The election in Latin America’s largest economy follows the revelation of a huge political corruption scandal in Brazil, one of the largest corruption scandals in Latin American history.
Jair Bolosonaro is the unexpected frontrunner in the polls. He is a far-right former Army captain who has praised the country’s past military dictatorship and has insulted women and gay people, as well as the country’s black and indigenous populations. His views have earned him the nickname of “Tropical Trump,” a reference to the controversial U.S. president. He has also promised to crackdown on crime by loosening controls on Brazil’s already deadly police forces.
His closest competition is former Sao Paulo Mayor Fernando Haddad, a stand-in for for the Workers’ Party imprisoned founder, former president Luiz Inacio Lula da Silva. Haddad had been da Silva’s running mate, but replaced da Silva after the former president abandoned efforts to appeal a court ruling barring him from running. Da Silva is serving a 12-year prison sentence for corruption.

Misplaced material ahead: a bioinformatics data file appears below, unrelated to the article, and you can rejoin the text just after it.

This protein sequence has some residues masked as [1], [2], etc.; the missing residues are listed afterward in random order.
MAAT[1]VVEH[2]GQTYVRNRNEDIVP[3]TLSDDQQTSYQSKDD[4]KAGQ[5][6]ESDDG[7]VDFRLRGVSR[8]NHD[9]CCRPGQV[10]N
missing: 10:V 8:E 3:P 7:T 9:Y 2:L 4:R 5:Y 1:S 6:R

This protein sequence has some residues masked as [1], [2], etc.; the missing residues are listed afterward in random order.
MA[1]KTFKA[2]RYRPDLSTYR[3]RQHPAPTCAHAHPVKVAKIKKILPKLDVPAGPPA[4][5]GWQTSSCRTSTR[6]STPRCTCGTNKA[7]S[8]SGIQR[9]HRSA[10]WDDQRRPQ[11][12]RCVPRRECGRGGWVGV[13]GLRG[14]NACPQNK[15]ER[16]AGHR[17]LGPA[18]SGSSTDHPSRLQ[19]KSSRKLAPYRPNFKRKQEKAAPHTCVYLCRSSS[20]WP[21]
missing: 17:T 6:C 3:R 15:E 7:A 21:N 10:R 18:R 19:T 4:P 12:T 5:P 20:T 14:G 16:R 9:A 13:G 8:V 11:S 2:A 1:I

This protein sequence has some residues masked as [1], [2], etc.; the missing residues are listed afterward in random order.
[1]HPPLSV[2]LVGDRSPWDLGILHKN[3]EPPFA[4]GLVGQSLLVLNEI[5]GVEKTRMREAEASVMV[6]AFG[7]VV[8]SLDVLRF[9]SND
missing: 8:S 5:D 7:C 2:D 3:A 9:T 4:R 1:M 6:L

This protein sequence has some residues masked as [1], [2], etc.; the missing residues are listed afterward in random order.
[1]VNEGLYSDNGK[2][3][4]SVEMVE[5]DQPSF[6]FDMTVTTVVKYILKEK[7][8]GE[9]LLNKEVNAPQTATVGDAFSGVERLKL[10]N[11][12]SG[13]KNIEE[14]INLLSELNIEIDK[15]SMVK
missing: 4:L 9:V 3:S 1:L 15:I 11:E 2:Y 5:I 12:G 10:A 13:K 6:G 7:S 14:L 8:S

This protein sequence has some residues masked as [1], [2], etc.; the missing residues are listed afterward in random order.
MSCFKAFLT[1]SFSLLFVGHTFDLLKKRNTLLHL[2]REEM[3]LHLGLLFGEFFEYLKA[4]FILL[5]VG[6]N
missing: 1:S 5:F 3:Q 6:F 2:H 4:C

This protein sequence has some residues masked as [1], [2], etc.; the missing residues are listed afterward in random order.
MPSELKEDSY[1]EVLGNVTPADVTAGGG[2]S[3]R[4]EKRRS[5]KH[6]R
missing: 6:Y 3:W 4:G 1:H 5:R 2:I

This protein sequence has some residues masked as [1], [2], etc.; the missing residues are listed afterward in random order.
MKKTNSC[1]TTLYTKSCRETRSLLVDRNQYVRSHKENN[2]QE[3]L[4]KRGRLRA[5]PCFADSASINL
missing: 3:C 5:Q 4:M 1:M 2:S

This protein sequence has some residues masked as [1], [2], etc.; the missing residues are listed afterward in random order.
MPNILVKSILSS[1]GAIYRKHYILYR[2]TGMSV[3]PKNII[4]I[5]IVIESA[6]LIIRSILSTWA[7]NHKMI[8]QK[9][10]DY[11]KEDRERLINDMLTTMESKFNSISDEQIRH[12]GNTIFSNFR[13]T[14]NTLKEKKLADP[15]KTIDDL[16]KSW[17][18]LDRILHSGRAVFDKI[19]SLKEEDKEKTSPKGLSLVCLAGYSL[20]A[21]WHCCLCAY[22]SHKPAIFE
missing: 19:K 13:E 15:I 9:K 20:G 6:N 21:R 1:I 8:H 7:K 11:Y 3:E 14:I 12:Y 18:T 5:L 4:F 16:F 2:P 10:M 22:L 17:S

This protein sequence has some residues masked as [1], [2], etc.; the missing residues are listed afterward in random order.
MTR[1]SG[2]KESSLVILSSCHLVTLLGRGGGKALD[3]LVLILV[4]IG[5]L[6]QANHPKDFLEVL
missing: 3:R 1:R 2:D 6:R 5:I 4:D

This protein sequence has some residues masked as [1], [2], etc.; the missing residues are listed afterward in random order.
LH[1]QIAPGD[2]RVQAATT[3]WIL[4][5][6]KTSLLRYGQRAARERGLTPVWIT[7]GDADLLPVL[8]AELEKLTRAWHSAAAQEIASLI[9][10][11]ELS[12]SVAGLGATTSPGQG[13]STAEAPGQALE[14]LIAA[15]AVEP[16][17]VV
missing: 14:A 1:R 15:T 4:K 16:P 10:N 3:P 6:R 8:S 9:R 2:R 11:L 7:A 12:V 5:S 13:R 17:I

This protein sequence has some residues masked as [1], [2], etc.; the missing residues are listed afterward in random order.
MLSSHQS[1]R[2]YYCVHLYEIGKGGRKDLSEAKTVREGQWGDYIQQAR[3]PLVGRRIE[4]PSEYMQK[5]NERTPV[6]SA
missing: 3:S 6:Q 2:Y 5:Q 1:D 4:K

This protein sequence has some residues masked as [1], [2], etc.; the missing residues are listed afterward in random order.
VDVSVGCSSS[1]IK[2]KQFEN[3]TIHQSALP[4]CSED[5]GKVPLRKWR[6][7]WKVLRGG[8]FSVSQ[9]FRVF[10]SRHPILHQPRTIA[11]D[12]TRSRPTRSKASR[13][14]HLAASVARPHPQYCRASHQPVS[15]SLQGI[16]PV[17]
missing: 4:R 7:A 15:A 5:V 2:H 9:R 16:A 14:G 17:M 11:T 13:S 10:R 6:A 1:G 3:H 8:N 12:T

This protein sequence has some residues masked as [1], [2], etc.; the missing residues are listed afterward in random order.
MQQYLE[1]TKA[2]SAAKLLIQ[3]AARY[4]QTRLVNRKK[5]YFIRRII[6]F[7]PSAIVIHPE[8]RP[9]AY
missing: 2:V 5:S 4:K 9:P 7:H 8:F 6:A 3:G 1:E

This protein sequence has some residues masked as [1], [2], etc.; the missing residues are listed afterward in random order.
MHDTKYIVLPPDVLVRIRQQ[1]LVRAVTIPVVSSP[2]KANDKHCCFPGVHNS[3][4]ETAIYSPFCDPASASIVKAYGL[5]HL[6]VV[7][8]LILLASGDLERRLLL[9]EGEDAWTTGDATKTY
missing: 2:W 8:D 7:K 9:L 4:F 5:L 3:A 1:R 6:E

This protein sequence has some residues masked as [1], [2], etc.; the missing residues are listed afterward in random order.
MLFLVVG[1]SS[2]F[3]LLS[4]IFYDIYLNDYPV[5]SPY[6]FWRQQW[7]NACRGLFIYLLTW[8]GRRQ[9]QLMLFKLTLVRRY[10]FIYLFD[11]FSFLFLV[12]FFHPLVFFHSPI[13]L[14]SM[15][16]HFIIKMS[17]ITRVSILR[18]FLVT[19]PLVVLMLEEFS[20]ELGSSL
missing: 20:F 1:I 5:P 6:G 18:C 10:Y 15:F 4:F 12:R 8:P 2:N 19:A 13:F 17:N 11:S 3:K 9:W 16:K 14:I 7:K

“These are the strangest elections I’ve ever seen,” Monica de Bolle, director of Latin American Studies at Johns Hopkins University told the Associated Press. “It’s shaping up to be a contest between the two weakest candidates possible.”
A runoff vote will be held October 28 if neither candidate receives a majority of the vote.